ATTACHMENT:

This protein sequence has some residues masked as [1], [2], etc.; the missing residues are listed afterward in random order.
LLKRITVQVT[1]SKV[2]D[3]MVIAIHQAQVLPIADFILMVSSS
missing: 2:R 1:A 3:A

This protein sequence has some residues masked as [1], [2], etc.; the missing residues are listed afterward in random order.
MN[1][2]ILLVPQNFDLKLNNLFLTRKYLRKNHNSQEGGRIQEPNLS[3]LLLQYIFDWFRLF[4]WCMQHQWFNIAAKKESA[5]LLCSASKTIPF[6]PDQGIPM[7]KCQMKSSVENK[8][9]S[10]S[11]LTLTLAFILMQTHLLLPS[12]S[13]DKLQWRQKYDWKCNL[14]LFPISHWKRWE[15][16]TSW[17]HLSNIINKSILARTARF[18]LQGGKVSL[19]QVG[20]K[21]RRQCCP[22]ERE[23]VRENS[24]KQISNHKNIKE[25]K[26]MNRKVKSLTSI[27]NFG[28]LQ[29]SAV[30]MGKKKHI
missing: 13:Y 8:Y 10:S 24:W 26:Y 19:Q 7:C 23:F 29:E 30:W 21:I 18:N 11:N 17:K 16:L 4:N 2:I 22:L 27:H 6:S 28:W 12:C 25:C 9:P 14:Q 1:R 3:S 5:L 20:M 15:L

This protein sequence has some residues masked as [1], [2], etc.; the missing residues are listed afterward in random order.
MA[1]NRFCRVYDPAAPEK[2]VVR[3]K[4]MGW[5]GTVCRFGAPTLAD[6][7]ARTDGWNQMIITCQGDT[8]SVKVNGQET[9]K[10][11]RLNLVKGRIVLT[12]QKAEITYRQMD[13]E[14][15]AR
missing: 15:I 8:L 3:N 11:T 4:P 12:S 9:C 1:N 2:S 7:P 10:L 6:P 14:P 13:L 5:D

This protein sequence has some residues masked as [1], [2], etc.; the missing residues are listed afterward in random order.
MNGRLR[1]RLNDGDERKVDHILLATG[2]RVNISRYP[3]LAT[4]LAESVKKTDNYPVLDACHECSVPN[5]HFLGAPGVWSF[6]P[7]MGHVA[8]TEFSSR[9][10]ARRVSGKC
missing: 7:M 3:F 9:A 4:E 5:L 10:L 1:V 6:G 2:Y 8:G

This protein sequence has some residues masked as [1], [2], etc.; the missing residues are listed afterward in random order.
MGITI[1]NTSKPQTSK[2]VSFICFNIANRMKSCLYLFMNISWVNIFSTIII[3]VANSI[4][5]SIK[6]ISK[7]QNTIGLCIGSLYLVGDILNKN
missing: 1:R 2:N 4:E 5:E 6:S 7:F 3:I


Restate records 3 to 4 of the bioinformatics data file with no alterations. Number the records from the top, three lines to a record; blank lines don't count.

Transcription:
This protein sequence has some residues masked as [1], [2], etc.; the missing residues are listed afterward in random order.
MA[1]NRFCRVYDPAAPEK[2]VVR[3]K[4]MGW[5]GTVCRFGAPTLAD[6][7]ARTDGWNQMIITCQGDT[8]SVKVNGQET[9]K[10][11]RLNLVKGRIVLT[12]QKAEITYRQMD[13]E[14][15]AR
missing: 15:I 8:L 3:N 11:T 4:P 12:S 9:C 1:N 2:S 7:P 10:L 6:P 14:P 13:L 5:D

This protein sequence has some residues masked as [1], [2], etc.; the missing residues are listed afterward in random order.
MNGRLR[1]RLNDGDERKVDHILLATG[2]RVNISRYP[3]LAT[4]LAESVKKTDNYPVLDACHECSVPN[5]HFLGAPGVWSF[6]P[7]MGHVA[8]TEFSSR[9][10]ARRVSGKC
missing: 7:M 3:F 9:A 4:E 5:L 10:L 1:V 6:G 2:Y 8:G